Internships and apprenticeships allow young people to gain skills and work experience while studying for a recognised qualification or after completing their studies.
Internships and/or apprenticeships are often offered for a limited period of time, during which the interns or apprentices divide their time between school and on-the-job training. In fact, internships/traineeships within education can be an optional or mandatory part of the curriculum of the graduation procedure.
An apprentice will typically have a contract with the company and will be compensated for his or her efforts. Such contract should entitle the intern and/or apprentice to be treated as an employee with the same rights and benefits of employees.
Contracts for internships/apprenticeships will also specify how and when the contract can be terminated. Such procedures must be followed by both the employer and the employee in order to avoid a breach of contract.
Locally, it is only persons who have attained school leaving age who are eligible to enrol for work placements, apprenticeships or internships.
Internships/traineeships in Malta must be notified to Jobsplus in accordance with the Jobsplus Internship/Traineeship Regulation. The regulation also holds that internships may range from just a few weeks up to a maximum duration of 12 months.
Similarly, the EU Parliament’s Charter on Internships and Apprenticeships establishes minimum standards to ensure that internships have educational value and do not replace regular jobs.
At Empleo, we can help you to better understand matters pertaining to internships, traineeships and/or apprenticeship.
Some of our services in this area include the following:
If you have any questions about your rights as an intern and/or apprentice, or if you believe you are being treated unfairly, you may get in touch with us here can help.
Mariella graduated from the University of Malta with a doctorate in law in 2005. She completed a master’s degree in ‘European Private Law’ from the La Sapienza, University of Rome, and was admitted to the bar in Malta in 2006.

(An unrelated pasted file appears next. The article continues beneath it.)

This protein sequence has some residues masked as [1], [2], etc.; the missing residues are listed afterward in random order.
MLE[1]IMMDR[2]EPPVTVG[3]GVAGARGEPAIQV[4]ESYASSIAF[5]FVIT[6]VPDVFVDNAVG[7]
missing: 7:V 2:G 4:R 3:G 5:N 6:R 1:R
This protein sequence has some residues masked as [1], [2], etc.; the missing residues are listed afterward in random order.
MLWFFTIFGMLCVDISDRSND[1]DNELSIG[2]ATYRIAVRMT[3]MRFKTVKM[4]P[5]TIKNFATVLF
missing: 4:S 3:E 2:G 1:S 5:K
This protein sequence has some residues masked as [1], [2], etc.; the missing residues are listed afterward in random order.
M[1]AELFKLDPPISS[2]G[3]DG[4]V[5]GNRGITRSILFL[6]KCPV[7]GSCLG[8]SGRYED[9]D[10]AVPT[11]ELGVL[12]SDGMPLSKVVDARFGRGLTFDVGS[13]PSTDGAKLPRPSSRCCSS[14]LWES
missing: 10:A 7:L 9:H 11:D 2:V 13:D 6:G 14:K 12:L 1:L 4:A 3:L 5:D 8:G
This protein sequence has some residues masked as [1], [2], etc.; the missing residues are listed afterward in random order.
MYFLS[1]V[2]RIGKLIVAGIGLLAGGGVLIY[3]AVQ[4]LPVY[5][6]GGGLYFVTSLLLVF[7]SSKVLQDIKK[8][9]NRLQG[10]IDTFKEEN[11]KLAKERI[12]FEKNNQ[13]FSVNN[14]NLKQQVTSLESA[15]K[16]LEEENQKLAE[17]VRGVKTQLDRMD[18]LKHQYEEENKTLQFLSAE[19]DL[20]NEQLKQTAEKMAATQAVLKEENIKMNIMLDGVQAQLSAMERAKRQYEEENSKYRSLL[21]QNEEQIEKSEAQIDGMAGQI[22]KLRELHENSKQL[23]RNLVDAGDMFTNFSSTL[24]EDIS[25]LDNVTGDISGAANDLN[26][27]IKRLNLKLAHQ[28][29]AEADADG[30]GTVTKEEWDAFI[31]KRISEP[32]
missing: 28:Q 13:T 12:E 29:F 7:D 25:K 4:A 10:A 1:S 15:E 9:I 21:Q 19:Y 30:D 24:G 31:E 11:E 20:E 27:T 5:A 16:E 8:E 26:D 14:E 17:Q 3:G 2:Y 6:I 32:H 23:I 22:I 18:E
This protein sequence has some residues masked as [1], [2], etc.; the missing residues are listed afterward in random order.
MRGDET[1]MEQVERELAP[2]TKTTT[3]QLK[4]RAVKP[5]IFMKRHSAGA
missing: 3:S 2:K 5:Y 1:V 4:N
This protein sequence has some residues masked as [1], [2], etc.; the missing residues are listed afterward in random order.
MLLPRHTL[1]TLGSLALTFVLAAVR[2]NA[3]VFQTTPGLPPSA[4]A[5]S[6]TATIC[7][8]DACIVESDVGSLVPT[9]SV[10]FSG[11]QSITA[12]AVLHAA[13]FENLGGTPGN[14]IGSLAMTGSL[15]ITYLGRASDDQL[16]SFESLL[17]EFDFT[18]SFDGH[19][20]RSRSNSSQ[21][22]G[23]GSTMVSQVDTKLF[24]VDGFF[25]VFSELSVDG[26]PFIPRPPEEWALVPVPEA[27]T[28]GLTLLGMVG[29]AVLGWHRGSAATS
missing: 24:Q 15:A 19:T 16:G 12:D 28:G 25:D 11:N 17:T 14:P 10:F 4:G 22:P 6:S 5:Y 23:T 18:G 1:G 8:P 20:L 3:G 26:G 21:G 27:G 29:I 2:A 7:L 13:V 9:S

Mariella is a people person – and it is this attribute which has really characterised and shaped her career.
Over the years, she headed the legal departments of several corporate services firms. Due to her skillset, she was also entrusted with managing and overseeing operations and human resources, where she gained technical and practical experience in various corporate, commercial and employment matters.
Her practical hands-on experience and insight perfectly complement Mariella’s technical knowledge of employment law, thus placing her in an ideal position to understand and advise employers and employees alike on various matters that may arise at the workplace.
Mariella is passionate about employment law matters and provides her clients with the highest-quality legal service to achieve the best possible outcome and resolve any employment law related issues and concerns.
Bradley graduated Doctor of Laws from the University of Malta in 2005 and was admitted to the Bar in Malta in 2006. He advises clients on various corporate, commercial, employment and regulatory matters, with particular focus on company and financial services law.
He has assisted clients in various corporate and commercial matters by providing company law advice and assisting in the implementation of corporate finance, restructuring, mergers and acquisitions and similar transactions.
Bradley has also advised and assisted investment funds, fund managers and other investment services providers, banks and financial institutions, on various legal and regulatory matters relating to the setting up, authorisation and ongoing conduct of their activities in Malta.
His practice also covers general employment law matters. Bradley’s experience in company and financial services law enables him to focus on various corporate and regulatory aspects of employment relationships. In particular, he advises organisations on the implementation of employee share option and participation schemes, the implications of business transfers on employment relationships, as well as relations with senior employees.
Karl graduated Doctor of Laws from the University of Malta in 2005 and was admitted to the Bar in Malta in 2006.
Karl has gained considerable expertise in technology law and regularly assists clients in relation to intellectual property issues, commercial contracts and ways to ensure compliance with the General Data Protection Regulation (GDPR) and privacy laws. Whilst such matters used to be only given incidental importance when dealing with employment matters, they are now widely acknowledged to be vital in all employment relationships.
He is also regularly engaged by C-level executives to assist in negotiating employment contracts and settlement agreements.
Karl advises across a multitude of industries including technology; marketing; adtech; financial services; gaming; esports; consumer products; and media and telecommunications.